Documentary filmmaker Ault unearths the everyday codes that direct the lives of a conservative Christian community and the intensity of emotions embodied in their concept of being “born again.”
This grew out of the author’s experiences while making the award-winning documentary Born Again in the mid-1980s. His sojourn with the members of the Shawmut River Baptist Church (not its real name) in Worcester, Massachusetts, took a long time to write about, Ault states, primarily because it prompted a personal journey to a level of Christian conviction that he, raised the son of a mainstream Methodist minister, had not known before. But the text also sprang from his concern that intellectuals were often dealing with the fundamentalist movement, and dismissing it as flawed scholarship, without any exposure to its interaction with local communities. How do believers at the ground level, Ault asked himself, stand so firmly on concepts like inerrancy of Scripture and moral absolutism against the onslaught of scientific discovery and the drift toward freedom of individual thought in this country? The power of this work comes from the details based on Ault’s depth of immersion and freedom to observe social interaction among the Shawmut members, for whom an oral tradition of biblical bytes for every occasion reinforces total rejection of “phoolosophy” (secular learning) and a close support group that knits together a community to help any member struggling with a broken marriage, unemployment, sickness, etc. Revelations? Fundamentalists do change their thinking, Ault observes, but always veil the changes. For example, “interpretations of Noah’s cursing the descendants of Ham, in Genesis, as biblical justification [for] racial segregation fell . . . quietly out of sight in the Seventies.” His conclusion: fundamentalist movements (not mentioning Islam by name) based on sacred texts can survive in the modern world indefinitely.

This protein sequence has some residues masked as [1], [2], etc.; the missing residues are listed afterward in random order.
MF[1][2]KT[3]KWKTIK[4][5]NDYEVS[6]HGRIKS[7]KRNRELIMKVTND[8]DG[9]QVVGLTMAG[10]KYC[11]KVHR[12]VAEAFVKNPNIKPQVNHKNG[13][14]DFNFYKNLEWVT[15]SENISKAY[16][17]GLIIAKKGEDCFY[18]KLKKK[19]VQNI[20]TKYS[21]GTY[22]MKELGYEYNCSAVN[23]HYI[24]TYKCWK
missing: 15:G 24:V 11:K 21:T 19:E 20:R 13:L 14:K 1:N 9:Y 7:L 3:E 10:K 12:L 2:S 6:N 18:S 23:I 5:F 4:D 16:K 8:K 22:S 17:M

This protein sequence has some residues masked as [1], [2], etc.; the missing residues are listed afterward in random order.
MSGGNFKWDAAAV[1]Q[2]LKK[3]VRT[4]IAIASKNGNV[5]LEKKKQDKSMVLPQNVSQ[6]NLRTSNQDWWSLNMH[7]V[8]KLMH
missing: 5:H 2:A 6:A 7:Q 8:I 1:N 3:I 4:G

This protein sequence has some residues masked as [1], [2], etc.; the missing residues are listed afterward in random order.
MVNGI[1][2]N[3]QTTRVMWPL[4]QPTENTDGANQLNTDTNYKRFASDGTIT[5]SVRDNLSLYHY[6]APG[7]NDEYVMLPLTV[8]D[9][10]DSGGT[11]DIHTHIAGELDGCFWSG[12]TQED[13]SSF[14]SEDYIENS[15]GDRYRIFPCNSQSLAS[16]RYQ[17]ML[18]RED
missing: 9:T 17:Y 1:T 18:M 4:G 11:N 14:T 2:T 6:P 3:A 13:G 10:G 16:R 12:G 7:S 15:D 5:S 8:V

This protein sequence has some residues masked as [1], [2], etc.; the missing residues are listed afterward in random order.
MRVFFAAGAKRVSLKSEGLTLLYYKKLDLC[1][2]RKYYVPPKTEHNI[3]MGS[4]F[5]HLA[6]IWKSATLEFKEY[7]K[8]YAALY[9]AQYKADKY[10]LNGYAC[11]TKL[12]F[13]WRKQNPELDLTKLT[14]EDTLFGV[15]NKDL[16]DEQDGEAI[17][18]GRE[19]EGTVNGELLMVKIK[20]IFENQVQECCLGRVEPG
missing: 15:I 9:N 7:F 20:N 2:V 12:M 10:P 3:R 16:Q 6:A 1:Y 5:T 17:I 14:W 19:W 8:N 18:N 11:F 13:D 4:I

Informative and well-informed documentation of how faith is made to fit.